What type of education did Romeo and Juliet get? Did they have any education (things like school)?

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janihash24 eNotes educator | Certified Educator

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From numerous references in the play, we know that Romeo can read and write. During the balcony scene, he notes, "Had I it written, I would tear the word," referring to his family name. Later in the play, the Friar indicates that he and Romeo (now banished to Mantua) will communicate by letter, and it is a letter, sent by means of another friar, that goes amiss, causing Romeo to remain unaware that Juliet's death is being staged. Young men of Romeo's class would also usually have some schooling in philosophy, mathematics, Latin (possibly Greek too), music, dancing, and manners.

As for Juliet, it was less traditional for upper-class girls of this time and culture to be as formally educated. We have no evidence in the play that she can read and write; she sends the Nurse to personally deal with Romeo, and there is no note used. But, on the other hand, Shakespeare gives her language, especially in her famous "Gallop apace, you fiery-footed steeds" soliloquy, that indicates that she is familiar with mythology, so it is reasonable to assume that she has been educated; and indeed, it would be customary for her to at least be able to read and write. Some women, including an example right in front of Shakespeare, Queen Elizabeth I, were very highly educated and could read, write, and speak several languages, as well as dispute with scholars on obscure and complex religious matters. Juliet (as well as Shakespeare's other upper-class female characters) is clearly a learned individual.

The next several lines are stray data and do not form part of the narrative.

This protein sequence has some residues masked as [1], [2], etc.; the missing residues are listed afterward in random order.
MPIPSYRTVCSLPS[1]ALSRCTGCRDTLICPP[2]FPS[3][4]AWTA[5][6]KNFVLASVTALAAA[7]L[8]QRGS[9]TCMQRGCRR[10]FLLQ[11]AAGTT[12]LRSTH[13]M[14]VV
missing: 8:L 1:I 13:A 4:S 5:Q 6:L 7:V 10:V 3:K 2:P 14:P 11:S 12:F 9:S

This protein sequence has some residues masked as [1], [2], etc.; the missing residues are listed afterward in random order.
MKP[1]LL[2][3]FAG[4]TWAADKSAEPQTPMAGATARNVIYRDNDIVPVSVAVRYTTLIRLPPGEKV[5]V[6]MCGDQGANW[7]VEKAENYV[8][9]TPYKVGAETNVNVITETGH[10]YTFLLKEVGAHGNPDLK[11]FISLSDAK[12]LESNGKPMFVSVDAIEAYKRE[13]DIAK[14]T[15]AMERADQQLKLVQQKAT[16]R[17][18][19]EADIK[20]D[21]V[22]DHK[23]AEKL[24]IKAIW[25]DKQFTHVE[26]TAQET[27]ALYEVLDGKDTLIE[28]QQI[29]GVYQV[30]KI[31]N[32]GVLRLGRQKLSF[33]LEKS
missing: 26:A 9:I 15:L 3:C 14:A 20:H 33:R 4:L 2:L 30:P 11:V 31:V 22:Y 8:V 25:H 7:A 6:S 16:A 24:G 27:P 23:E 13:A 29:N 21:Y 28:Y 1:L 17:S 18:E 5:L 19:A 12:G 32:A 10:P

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clairewait eNotes educator | Certified Educator

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We know that Romeo could read and write.  In the second scene of the play, when the illiterate Capulet servant approaches with the guest list to the party, he asks if Romeo can read:

PETER: Perhaps you have learned it without book. But I pray, can you read anything you see?

Romeo is a bit demeaning when he says:

ROMEO: Ay, if I know the letters and the language.

Though he is intending to be flippant (a result of his attitude over Rosaline), here Romeo suggests that he has been formally educated in reading and writing, and perhaps knows more than one language.

It is likely, then, that both Romeo and Juliet were formally schooled in the basic subjects of reading, writing, and mathematics.  In addition, they are likely also privately tutored in the arts, things like painting or singing, as well as fencing, dancing and etiquette.

The formal and personal education the two likely received would also contribute to the idea that both Romeo and Juliet were sheltered and spoiled.  This helps to explain their lack of sound judgement in matters of love and relationships, as well as their hasty decisions leading them to getting what they think they want immediately.

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luvthekingofsc | Student

As far as history is concerned, they would have tutors teaching them all the stuff of back then. You know, how the world is flat and travels on a turtles back. that kinda stuff. ^-^ But in the play, Shakespeare never mentioned schooling.

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